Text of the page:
In this Pit Barrel Cooker review we look at the simple top-loaded drum smoker that takes its inspiration from the Ugly Drum Smoker(UDS). The cooker is made by Pit Barrel®, whose founder is Noah Glanville.
While drum smokers have existed for many years as a cheap alternative to expensive smokers, Pit Barrel cookers come with a huge cooking capacity, additional features, and excellent cooking potential right out of the box.
Since it’s so easy to use and portable, it’s often called the “set it and forget it” smoker.
PIT BARREL COOKER
Simply cooks some of the best food you’ve ever tasted, with no hassle, due to the 360º All-Round Heat Dynamic.
- Versatile & and great to cook with
- best selling drum cooker in the world
- Includes all of the accessories to cook an enormous variety
Is the pit barrel cooker any good?
In most cases, yes, the pit barrel cooker is a great charcoal unit for delicious barbeques.
Although it’s not called a smoker, it has features of both a smoker and an enclosed grill. Safe to say that it carries the good of both and still has effectiveness.
It comes with two bars fitted through holes at the top of the barrel and includes eight hooks and a lifting tool for hanging meat on the bars. It also has a single cooking grate where you could cook smaller items.
One of the best features of a pit barrel cooker is its high-temperature capacity. The cooker can reach up to 300 F.
It includes a vent at the bottom to adjust the airflow depending on your area’s elevation.
One downside could be its heat capacity because for people who love low and slow cooks. The pit barrel cooker might be a let-down.
How does a pit barrel cooker work?
A pit barrel cooker works similarly to a drum smoker, and due to its simplicity, most of us will find it easy to understand.
You load everything in through the top because of the barrel-style shape. At the bottom there is an ashtray and a charcoal basket.
Next, you can add either the grate or the metal bars depending on the type of barbeque you want. If it’s the bars, you can hook the meat, hang them onto the bars, and cook with the lid closed.
The barrel does not come with any damper or thermometer (but it can easily be modified).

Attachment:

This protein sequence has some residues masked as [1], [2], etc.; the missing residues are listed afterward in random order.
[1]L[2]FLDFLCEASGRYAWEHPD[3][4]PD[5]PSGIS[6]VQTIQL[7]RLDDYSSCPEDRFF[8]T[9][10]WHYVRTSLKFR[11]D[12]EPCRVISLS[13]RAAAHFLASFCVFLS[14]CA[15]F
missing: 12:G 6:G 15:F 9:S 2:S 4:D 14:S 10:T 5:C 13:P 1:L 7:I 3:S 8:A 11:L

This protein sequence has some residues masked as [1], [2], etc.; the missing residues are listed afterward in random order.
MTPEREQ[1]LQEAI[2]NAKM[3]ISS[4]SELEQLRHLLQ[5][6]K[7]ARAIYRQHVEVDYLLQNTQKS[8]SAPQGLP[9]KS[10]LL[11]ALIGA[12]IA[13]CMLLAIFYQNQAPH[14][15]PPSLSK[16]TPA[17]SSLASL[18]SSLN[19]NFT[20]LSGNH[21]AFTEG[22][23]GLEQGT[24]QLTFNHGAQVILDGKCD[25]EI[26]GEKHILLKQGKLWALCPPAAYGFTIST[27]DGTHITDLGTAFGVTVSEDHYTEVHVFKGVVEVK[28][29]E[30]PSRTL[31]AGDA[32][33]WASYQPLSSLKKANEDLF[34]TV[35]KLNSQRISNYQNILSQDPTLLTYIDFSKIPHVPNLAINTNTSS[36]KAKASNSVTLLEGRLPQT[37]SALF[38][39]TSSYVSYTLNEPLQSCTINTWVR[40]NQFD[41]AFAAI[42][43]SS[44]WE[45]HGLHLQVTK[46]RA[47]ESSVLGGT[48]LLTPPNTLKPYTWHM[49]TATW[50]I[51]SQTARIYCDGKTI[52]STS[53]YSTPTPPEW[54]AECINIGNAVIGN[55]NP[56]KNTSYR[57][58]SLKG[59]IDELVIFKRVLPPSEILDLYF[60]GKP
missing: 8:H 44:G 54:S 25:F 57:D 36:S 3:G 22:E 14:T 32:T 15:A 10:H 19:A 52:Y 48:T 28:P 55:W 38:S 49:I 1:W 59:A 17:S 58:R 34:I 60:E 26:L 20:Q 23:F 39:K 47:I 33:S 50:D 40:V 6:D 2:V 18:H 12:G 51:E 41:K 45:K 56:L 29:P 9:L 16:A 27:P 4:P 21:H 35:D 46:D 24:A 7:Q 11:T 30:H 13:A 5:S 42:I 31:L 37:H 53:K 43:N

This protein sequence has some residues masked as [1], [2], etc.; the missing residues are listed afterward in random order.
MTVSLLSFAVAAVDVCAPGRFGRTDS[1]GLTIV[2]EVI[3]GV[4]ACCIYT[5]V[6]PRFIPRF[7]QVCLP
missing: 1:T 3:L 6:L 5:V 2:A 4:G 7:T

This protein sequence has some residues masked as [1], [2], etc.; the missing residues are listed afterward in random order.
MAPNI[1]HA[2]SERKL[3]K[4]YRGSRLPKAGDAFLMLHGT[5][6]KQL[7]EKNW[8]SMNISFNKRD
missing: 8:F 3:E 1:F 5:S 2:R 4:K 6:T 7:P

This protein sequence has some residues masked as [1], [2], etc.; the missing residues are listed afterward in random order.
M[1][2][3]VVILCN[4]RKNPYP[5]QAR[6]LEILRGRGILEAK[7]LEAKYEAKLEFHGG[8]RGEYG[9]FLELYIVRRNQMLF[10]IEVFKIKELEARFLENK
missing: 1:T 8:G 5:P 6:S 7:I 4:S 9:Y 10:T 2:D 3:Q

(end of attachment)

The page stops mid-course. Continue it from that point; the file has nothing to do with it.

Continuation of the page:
According to the official instructions, the barrel’s bottom area features a vent with which we can control airflow depending on the altitude that we live in.
How do you light a BBQ barrel?
Lighting a BBQ barrel can be pretty straightforward; you place the charcoal in the fire basket and then put it into the barrel’s bottom.
Once you’re done with that, you can use a fire starter, old crumpled newspapers, etc., to light the charcoals.
After about 15 minutes or so, the barrel will be ready for BBQs, and you can start the process.
You can also check this official tutorial to know more.
What temperature does the pit barrel cooker at?
Pit Barrel cookers are well-known for their high heat capacities. These cookers cook around 225-310F and can run for roughly 8 hours.
Some users claim that they could use the barrels in high temperatures even beyond 10 hours, but this is not the same for everyone.
How much charcoal do you put in a pit barrel cooker?
The standard recommended charcoal for PBC is the Kingsford Original Briquettes, but you can also work with lump charcoal.
We have to fill the charcoal basket, then remove a quarter of it (roughly 40 coals) and put it in a chimney starter. Then light it and let the charcoal burn and dump it back into the basket.
If you fill it with Kingsford Briquettes, it can be roughly 120 charcoals. But according to Glanville himself, you start with eight pounds of charcoal.
What kind of charcoal do you use in a pit barrel cooker
Although the official instructions may recommend Kingsford Original Briquettes for the charcoal, you can also get away with using lump charcoal like Royal Oak Lump.
For most people, lump charcoal is a good alternative, but briquettes are better preferred for the best results.
Can you use lump charcoal in a pit barrel cooker?
Yes, we can use lump charcoal in pit barrel cookers, but you have to understand how it works to know when to use and when to avoid.
For starters, the recommended ‘briquettes’ are charcoal made from the by-products of wood. It often carries a chemical smell at the start.
Briquettes can burn at a close to a constant temperature for extended periods.
On the other hand, wood burning in the absence of oxygen creates lump charcoal. These types of charcoal can catch fire faster, but at the same time, it also burns out more quickly than the rest.
Lump charcoals carry high heat, but we need to replenish it often to maintain the heat level that we desire.
In a pit barrel smoker, we can use lump charcoal whenever we want quicker BBQs, but if you’re going to go for low and slow techniques, it may be better to avoid this type of charcoal.
How do you hang a turkey in a pit barrel?
Once you have the turkey rubbed and ready to hang, you can use the help of a turkey hanger rod and poke it right behind the turkey neck and out through the center. You can then insert the at-bar into the hanger’s loop and successfully hang the turkey in the barrel.
In the case of a stuffed turkey, you can use the skin above the turkey neck as a flap to seal the opening using the same hanger method.
You can check out this video for a visual understanding.
How do you clean a pit barrel cooker?
Whether it’s grease or ash, there’s plenty of ways to clean pit barrel cookers. But here are some simple ones you can follow.
If you maintain a good ashtray underneath the charcoal basket, you may not need too much work cleaning the ash.
But if you don’t use it, once cooking is done and the barrel has cooled down, you can lift the barrel and dump the residue in a suitable trash container.
If there’s grease buildup over time, you can use a slightly wet rag to wipe it off while the barrel is moderately hot.
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